No, it was definitely the Nile.  And now Herodotus unveils his pet theory about the Nile.  The Nile starts way down in southern Africa and runs eastwards and then turns north and empties into the Mediterranean.  Similarly the Danube starts way north in Europe and runs eastwards until it turns south!  Plus Herodotus isn’t looking at a map or anything, but he’s pretty sure he’s pinpointed the source of the Nile to the exact same longitude as the source of the Danube.  Clearly the Nile and the Danube are mirror river twins.

For serious Herodotus spends a lot of time justifying this theory, using a lot of dubious geography about the Pyrenees and Ethiopia and the Black Sea and the Mediterranean.  Mirror river twins.

At this point, Herodotus is finally ready to move on from the Nile: Of the Nile then let so much suffice as has been said.”

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Primary Sources: Herodotus, EUTERPE part 5

In which we talk about Kush, finally

As hinted yesterday, today we examine a fun new topic here in Herodotus Explains African Geography: the source of the Nile! Nobody knows from whence the Nile flows, except the clerk at the Bank of Athena in Saïs in Egypt.  Dude was maaaaybe kidding but Herodotus isn’t taking chances. He’d rather just write down whatever credible-sounding Egyptians say, and let posterity (that’s us) decide whether it’s legit or not.

This is what the bank teller in Saïs claimed.  Equidistant between Syene and Elphantine (a couple of other cities in Egypt) are two mountains that are perfect cones, right next to each other, called Mount Crophi and Mount Mophi.  Smack dab in between them there’s this artesian well that spews out the Nile and also it sends another river flowing south to Ethiopia.  The legendary scientist-pharaoh Psammetichos (that guy again!) did a cunning experiment and dropped a looooooong rope down the shaft of the well, and the sounding-line never found a bottom.

That is, believe it or not, the most plausible story Herodotus could find regarding the source of the Nile.  When Herodotus visited Elephantine he asked people about Crophi and Mophi.  Folks were willing to concede that mountains are a thing that exist. That is, the word “mountain” signifies an external object, rather than a purely fanciful notion. Whether any particular mountains with any particular rhyming names exist, they couldn’t say.  They could tell him what was upstream from them, however.  Going up the Nile from Elephantine you find an island and a lake and the Nile flows in one side of this lake and out the other, and if you follow it further up you eventually hit reefs (maybe Herodotus meant rapids?) and you have to portage for a couple of weeks before you can get back on the water, and a month from there is Meroe, the metropolis-capital of the Meroitic Empire aka the Kingdom of Kush aka Ethiopia, home of an Oracle of Zeus.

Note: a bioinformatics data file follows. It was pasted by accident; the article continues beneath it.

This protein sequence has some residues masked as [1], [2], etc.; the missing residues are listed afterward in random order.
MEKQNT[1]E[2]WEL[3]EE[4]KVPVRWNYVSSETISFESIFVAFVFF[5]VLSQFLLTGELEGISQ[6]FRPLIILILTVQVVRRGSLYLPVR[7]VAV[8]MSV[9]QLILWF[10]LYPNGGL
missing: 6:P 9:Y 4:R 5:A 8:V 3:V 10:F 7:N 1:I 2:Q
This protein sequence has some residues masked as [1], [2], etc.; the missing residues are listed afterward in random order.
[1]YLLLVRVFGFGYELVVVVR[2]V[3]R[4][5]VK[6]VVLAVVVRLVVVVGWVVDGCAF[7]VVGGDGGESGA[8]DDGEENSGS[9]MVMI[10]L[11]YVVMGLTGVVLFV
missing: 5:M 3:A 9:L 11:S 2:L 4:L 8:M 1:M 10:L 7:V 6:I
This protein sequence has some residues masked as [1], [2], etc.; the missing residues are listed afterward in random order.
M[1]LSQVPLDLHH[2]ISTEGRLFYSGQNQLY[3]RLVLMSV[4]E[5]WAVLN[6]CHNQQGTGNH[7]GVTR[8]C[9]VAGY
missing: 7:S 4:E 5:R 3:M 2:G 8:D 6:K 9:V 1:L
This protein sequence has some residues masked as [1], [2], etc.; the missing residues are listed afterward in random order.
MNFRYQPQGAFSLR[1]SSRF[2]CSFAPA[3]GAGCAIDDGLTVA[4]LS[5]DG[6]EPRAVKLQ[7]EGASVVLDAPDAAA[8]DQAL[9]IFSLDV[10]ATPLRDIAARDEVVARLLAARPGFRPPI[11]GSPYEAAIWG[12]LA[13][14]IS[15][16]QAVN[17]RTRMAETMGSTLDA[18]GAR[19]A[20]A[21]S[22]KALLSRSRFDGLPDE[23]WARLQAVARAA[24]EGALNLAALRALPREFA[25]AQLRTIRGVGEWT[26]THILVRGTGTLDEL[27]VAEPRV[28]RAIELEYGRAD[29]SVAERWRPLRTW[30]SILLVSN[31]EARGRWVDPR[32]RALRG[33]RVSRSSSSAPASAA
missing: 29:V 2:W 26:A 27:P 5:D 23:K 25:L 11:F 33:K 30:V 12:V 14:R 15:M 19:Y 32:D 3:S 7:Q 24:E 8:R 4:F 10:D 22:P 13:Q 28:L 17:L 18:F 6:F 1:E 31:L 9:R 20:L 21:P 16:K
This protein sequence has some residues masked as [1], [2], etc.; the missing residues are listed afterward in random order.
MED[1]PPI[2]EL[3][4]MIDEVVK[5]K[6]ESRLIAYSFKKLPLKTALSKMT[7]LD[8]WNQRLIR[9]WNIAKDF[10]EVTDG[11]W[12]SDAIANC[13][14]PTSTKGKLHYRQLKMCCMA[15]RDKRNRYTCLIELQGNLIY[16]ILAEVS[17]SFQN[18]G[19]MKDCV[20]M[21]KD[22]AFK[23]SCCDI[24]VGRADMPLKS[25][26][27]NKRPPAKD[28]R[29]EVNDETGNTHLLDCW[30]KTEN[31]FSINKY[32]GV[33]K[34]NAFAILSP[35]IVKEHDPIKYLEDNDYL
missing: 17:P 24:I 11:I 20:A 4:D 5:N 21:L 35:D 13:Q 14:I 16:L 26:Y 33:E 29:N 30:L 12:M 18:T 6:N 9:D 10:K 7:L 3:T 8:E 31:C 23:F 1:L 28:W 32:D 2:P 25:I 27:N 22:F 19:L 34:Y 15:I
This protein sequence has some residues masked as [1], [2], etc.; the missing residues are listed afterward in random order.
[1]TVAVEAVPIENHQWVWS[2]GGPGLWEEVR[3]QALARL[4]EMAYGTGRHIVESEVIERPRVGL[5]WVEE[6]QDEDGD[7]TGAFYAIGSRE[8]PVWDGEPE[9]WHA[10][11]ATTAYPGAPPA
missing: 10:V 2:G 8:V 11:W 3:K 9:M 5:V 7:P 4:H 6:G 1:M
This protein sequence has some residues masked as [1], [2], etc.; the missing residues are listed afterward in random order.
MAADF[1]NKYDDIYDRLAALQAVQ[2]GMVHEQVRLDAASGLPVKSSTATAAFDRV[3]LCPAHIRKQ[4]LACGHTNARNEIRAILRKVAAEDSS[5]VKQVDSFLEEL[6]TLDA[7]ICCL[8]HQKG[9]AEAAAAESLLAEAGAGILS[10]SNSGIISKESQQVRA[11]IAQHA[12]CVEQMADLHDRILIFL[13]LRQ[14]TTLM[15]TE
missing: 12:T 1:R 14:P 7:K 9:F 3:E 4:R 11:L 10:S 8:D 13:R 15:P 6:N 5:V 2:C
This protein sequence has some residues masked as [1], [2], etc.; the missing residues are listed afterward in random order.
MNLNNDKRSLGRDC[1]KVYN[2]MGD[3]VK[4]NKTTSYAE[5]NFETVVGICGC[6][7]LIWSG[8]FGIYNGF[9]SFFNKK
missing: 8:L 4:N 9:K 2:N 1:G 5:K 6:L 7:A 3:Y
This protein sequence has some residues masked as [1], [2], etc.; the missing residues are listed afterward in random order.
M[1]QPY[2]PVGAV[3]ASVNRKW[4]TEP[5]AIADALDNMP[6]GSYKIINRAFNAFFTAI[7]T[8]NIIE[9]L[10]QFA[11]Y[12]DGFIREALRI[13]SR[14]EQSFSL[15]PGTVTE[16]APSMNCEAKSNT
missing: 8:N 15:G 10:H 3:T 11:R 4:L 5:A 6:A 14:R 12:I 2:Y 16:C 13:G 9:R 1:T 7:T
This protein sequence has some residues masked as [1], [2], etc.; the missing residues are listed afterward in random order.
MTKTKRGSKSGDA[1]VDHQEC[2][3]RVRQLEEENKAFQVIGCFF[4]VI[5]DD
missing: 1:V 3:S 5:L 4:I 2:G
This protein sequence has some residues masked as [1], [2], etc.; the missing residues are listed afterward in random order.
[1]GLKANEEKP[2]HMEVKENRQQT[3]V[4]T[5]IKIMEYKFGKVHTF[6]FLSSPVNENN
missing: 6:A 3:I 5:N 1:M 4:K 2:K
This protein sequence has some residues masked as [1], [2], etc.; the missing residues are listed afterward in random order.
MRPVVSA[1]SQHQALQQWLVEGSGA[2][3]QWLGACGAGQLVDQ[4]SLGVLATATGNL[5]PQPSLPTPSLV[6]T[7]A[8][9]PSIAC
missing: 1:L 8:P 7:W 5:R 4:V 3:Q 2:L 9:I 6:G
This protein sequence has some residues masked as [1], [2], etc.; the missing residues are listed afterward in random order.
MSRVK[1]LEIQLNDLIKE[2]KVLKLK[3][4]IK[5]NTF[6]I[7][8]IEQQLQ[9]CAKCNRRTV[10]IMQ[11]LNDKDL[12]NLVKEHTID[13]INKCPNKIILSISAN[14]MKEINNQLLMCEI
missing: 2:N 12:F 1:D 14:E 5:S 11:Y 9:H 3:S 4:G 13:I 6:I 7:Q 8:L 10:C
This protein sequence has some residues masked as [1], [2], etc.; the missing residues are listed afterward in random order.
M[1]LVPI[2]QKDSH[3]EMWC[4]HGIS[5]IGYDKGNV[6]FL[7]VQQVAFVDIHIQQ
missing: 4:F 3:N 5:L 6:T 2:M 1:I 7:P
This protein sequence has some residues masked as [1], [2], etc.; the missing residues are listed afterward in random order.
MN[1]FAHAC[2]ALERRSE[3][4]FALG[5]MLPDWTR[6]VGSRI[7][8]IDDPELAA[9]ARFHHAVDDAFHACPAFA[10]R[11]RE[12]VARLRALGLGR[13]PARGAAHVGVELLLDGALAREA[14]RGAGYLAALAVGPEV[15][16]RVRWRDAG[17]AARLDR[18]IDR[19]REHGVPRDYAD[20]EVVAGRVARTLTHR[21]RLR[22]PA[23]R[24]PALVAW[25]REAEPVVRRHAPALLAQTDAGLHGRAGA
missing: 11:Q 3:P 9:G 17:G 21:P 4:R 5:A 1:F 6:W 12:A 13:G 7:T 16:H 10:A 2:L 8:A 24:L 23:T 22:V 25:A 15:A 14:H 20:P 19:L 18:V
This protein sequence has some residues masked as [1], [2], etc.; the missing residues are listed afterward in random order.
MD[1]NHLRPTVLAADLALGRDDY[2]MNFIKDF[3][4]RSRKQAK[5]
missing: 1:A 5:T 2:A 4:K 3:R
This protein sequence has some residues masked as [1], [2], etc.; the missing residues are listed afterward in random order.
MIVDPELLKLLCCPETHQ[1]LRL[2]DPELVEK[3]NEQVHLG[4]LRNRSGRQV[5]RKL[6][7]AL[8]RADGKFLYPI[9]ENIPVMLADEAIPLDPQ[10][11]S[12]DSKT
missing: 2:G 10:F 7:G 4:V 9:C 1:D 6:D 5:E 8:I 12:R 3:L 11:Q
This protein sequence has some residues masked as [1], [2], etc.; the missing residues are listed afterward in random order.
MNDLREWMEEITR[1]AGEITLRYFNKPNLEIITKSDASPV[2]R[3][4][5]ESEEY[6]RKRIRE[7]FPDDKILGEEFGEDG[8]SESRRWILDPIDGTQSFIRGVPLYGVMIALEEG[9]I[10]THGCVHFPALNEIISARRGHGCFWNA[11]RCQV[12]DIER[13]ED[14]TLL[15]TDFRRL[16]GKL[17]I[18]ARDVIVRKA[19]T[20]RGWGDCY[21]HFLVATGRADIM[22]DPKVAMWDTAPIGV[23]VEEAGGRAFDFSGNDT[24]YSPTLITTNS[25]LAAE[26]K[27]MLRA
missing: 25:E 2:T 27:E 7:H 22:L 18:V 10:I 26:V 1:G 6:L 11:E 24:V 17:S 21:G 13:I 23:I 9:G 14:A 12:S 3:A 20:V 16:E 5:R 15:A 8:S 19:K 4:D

Meroe, incidentally, is a great example of how skewed our view of the ancient world is.  It was some kind of crazy coo-coo super kingdom located south of and upstream from Egypt, more or less coterminous with modern-day Sudan perhaps.  Around the time Herodotus wrote about it was maybe the world’s leading producer of worked iron, as well as big in the cotton game probably.  (I use a lot of qualifiers because what am I, a historian?  I read Wikipedia; that’s the opposite of being a historian.)

However the Merotics didn’t interact with Rome much except to make war upon them, so the Romans didn’t talk much about them in their history books.  A few hundred years of intermittent war with Rome went by, and they were pretty well gone by the second century AD.  Big for a while, though, at least as much as Lydia or Ionia.  We just never hear about them because the Romans didn’t write much about them.

Anyway, I digress.  Meroe was a big city built on and around an island in the middle of the Nile.  You press on further south and further uphill and you come to the site of a charming story.

Once upon a time, in the reign of the scientist-pharaoh Psammetichos, a great experiment was conducted.  Procedure: construct a massive garrison of eighty thousand troops at Elephantine and two more the same size at Daphnai and Marea.  Eighty thousand!  For reference, each of these garrisons was roughly double the size of Fort Meade.  The question was, would two hundred and forty thousand soldiers, stationed in the godforsaken uplands of Eygpt, rebel when Psammetichos stopped paying them?